We KNOW best practice: Thinking about Effective Instruction with Teachers

In literacy instruction, we know what best practices are. We have learned from the best: Dick Allington, P. David Pearson, Michael Pressley, Isabel Beck-all authors of seminal studies on best practices in literacy instruction. We know that choice is imperative. We know that time to practice is critical. We know that collaboration is important. We know that . . . the list could go on and on.

The problem is putting what we know about best practices into action in our classrooms. For some reason, many of us continue to teach as we were taught ourselves-oftentimes directly defying what we know to be best practice. I am frequently asked by district leaders, “How do I coach teachers on best practices in writing or reading?”

One resource we find incredibly helpful here at Center for the Collaborative Classroom is the book Best Practice: Bringing Standards to Life in America’s Classrooms by Steven Zemelman, Harvey “Smokey” Daniels, and Arthur Hyde. This text informed the revisions of our programs and I often use it as a guide with grade-level teams or professional learning communities. The authors have created a video supplement to go alongside the text, but, if your focus is literacy, the videos on our Inside the Collaborative Classroom site are incredibly helpful!

When working with a group of teachers, you will want to begin by showing the book and sharing a bit about its premise. As an introduction, share this quote from the Best Practice with the group you are working with:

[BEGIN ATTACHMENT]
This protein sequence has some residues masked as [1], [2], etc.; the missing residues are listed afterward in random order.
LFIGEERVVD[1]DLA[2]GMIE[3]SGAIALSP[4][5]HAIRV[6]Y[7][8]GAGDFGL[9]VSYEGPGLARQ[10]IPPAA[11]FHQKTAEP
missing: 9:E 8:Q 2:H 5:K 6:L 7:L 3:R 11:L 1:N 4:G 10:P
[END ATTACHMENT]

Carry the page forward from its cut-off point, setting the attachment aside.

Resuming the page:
Virtually all the authoritative voices and documents in every teaching field are calling for schools that are more student-centered, active, experiential, authentic, democratic, collaborative, rigorous, and challenging.

Best Practice, Fourth Edition

Depending upon the content area that you are focusing on with this particular group, share the “Recommendations on Teaching” chart for that content area (found at the back of each chapter) with each participant. Each chart offers a list of experiences we should increase and decrease in our classrooms. Allow them to read through quietly and highlight several strategies that they might want to either increase or decrease over the next month or so. Once they have had the chance to read and think, have them share with a partner and then facilitate a conversation with the whole group on these topics.

This simple activity can morph into future learning for your team. Your group might decide to read this book together and talk about the implications. You might decide to visit each content areas list of recommendations over the course of several months. You might watch some of our lessons on Inside the Collaborative Classroom to see these practices in action.

Have fun exploring Best Practice!